A Most Violent Year
Patrons should be able to sue the filmmakers for false advertising. A Most Violent Year is actually A Most Boring Year, with very little violence in it. Sure, it takes place in New York in 1981. That year had the highest crime rate in it’s history; but would it have killed writer/director J.C. Chandor to give us a bit more blood? He bored us to tears a few years ago with All is Lost (Robert Redford). Instead of being lost at sea, we get the interesting snowscapes that always work well on film. Snow looked great in Snowpiercer and Force Majeure last year, and the look of this picture works. It’s just that Oscar Isaac doing a young Al Pacino (with a bit of John Turturro, Chazz Palminteri, and Andy Garcia thrown in), just isn’t given enough in the script.
Jessica Chastain plays the wife; happy to go straight and work the books for her husband, but is always quick to point out her mob family past. She has a Brooklyn accent, looks a bit trashy, and brings some life into the slow picture. Midway through the movie, she becomes just a stock character, though.
Isaac plays Abel Morales, who owns an oil company that he’s trying to expand. He’s about to purchase an industrial area on the waterfront that will make it easier for deliveries. He is in negotiations with Hasidic Jews that own the place, but trouble starts snowballing. His trucks are being hijacked. Drivers are starting to quit or end up in the hospital. Oh, and the district attorney is sniffing around. He’s played by David Oyelowo (Martin Luther King, Jr. in Selma).
[Side note: for those that think Oyelowo was snubbed by the Oscars this year, it was just as big a snub that Isaac didn’t get a nomination playing Llewyn Davis last year]
I suppose Chandor wants to show you a capitalist working hard to achieve the American dream. The dilemma of an honest businessman surrounded by corruption. It becomes a blown opportunity. Morales is a character that was interesting to watch and try to figure out. It reminded me a bit of Lou Bloom in Nightcrawler. He spouts things he learned in seminars or online, and thinks that’s how to land a job or conduct job interviews. Well, Morales has his hair coiffed perfectly, wears nice suits, looks his rivals in the eye while spewing diatribes about why they should run their businesses honestly and stop stealing.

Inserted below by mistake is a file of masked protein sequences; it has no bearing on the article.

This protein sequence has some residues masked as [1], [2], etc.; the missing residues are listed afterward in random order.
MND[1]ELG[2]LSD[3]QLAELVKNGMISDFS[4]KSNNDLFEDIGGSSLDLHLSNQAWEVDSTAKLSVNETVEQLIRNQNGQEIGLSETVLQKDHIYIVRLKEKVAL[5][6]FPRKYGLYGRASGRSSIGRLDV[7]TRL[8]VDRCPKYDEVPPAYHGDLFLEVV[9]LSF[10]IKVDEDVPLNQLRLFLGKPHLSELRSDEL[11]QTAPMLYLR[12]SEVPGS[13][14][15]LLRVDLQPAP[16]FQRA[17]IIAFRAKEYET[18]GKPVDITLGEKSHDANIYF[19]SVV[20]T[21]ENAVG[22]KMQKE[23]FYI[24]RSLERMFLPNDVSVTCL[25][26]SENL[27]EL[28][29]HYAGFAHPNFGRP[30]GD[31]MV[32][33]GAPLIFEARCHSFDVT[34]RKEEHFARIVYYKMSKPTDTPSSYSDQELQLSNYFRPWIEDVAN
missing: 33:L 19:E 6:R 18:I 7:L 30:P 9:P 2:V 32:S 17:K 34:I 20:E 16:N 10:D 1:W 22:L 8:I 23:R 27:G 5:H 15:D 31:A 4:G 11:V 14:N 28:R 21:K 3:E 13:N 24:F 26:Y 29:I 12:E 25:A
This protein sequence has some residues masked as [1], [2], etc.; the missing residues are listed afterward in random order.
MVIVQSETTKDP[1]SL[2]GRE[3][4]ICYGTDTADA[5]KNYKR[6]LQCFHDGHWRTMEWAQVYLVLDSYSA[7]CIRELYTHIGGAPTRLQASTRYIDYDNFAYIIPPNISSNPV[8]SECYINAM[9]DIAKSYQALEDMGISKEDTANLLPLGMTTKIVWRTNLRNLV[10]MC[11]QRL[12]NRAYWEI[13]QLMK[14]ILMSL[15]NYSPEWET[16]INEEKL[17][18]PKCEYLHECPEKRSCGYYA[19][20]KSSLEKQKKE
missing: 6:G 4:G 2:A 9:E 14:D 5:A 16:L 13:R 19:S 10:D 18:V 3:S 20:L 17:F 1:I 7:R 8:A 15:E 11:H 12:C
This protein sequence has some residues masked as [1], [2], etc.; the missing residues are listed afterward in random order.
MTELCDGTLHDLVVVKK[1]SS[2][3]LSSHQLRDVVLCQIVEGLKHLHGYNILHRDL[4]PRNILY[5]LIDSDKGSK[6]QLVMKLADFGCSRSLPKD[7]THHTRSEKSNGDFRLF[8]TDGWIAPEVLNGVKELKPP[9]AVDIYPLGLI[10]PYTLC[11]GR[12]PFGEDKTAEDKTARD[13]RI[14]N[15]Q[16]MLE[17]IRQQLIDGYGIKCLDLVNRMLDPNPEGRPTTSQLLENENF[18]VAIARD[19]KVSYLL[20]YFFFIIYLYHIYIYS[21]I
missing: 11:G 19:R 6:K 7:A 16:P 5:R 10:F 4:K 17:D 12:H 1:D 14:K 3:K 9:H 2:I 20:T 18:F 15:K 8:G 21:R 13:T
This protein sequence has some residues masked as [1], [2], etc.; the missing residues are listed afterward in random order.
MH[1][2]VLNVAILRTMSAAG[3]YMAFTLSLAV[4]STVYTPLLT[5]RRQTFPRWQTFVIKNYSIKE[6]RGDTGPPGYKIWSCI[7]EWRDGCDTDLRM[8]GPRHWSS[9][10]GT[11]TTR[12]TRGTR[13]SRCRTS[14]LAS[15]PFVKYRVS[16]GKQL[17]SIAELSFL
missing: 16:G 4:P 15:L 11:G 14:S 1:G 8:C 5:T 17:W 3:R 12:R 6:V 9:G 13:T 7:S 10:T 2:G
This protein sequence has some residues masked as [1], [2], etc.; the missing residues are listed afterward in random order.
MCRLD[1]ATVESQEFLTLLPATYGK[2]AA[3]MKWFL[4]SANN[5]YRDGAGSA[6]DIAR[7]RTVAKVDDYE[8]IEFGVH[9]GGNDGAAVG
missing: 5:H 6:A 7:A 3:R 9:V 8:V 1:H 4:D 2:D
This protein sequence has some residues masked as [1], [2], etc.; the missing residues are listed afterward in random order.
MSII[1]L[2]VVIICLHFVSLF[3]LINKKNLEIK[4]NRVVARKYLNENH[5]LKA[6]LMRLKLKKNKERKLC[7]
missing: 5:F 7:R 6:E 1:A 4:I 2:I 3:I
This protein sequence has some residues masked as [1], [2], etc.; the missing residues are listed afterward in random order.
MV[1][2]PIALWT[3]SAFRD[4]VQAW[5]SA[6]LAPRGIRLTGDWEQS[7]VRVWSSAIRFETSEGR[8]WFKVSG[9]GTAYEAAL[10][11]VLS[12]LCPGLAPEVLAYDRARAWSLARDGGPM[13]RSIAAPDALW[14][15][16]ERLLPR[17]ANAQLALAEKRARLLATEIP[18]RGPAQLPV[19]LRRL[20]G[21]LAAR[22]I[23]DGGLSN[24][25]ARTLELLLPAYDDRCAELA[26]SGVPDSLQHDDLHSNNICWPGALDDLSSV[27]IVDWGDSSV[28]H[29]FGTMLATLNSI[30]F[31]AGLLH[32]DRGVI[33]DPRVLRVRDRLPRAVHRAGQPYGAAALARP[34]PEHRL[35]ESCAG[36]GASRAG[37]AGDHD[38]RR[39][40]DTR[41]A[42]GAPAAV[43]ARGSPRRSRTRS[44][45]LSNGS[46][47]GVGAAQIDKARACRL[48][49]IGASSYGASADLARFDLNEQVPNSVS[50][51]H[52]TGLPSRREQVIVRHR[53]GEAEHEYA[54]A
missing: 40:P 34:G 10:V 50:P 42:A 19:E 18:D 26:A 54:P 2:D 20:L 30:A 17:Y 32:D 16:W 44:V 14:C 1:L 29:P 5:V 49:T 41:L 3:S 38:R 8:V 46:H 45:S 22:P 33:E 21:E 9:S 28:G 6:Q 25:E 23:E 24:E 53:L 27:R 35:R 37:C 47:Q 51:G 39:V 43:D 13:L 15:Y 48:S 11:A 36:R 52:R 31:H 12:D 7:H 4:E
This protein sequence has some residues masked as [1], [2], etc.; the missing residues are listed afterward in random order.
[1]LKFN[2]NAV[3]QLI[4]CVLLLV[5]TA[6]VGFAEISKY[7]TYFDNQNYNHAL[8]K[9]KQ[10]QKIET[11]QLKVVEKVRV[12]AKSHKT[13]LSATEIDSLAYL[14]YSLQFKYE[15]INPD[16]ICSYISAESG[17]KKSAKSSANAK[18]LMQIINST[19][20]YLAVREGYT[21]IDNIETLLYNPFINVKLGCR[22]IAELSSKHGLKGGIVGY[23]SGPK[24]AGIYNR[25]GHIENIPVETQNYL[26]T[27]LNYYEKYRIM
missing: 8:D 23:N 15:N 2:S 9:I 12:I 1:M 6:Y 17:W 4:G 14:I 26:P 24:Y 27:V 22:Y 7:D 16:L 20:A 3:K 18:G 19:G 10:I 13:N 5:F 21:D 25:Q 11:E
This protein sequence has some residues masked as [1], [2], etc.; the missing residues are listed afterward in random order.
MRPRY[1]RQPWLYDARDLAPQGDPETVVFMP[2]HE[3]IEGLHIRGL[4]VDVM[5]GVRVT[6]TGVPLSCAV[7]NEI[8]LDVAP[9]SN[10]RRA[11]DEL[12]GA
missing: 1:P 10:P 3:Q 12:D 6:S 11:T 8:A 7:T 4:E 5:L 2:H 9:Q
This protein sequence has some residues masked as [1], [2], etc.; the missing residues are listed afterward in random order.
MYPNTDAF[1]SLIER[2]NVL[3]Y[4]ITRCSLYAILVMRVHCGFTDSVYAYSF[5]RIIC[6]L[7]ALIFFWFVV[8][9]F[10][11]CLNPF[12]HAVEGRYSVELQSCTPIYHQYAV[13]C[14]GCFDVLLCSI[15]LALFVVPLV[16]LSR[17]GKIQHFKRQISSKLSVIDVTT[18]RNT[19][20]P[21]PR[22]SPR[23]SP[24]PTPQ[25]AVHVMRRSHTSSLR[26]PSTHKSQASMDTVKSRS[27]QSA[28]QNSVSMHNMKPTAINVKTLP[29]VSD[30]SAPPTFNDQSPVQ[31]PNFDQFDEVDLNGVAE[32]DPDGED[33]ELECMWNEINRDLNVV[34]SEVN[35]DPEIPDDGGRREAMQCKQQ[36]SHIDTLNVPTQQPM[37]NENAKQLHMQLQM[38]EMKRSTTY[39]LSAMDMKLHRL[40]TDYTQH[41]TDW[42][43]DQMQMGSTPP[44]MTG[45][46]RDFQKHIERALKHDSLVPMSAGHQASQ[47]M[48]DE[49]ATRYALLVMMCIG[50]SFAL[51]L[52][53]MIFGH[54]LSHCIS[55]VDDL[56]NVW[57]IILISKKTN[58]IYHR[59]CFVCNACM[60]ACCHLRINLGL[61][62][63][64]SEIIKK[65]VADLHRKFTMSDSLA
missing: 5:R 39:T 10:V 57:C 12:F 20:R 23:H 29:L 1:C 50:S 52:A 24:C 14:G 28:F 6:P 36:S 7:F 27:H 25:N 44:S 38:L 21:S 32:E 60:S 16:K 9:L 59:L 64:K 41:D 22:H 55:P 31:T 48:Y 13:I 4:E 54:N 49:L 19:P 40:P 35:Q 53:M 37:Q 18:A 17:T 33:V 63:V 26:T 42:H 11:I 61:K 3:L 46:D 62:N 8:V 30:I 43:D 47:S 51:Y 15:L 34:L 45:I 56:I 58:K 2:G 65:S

Watching guys in an office talking numbers was interesting in Glengarry Glen Ross. It was sometimes interesting in Chandor’s first movie – Margin Call. In this, it just bogs things down.
Your interest will pique when Albert Brooks shows up. You’re hoping he’ll take things in a direction that doesn’t make this feel like Godfather-light. Instead, he brings a nicer version of his Drive character, and never adds that much.
The cinematography is terrific. There are also a number of subtle scenes I enjoyed. One involves Morales talking to his younger brother. It’s quick, concise, and seems realistic.
Another scene has Chastain singing something while asking about an extra $11,000. And when the couple fights, it’s done brilliantly. She doesn’t come across as an over-the-top b**ch, but a very shrewd woman. Chandor did drop the ball when they had to show a deer being hit, and she has to shoot it. Her husband just couldn’t do it, and she’s showing that sometimes ugly things have to be done in life. Well, metaphoric scenes in movies come across as amateurish at times.
It all gets repetitive, and these good performances are wasted on such an underwritten script and flat paced picture. Yet I never really got bored watching it.
This gets 3 stars out of 5, and I’m being generous.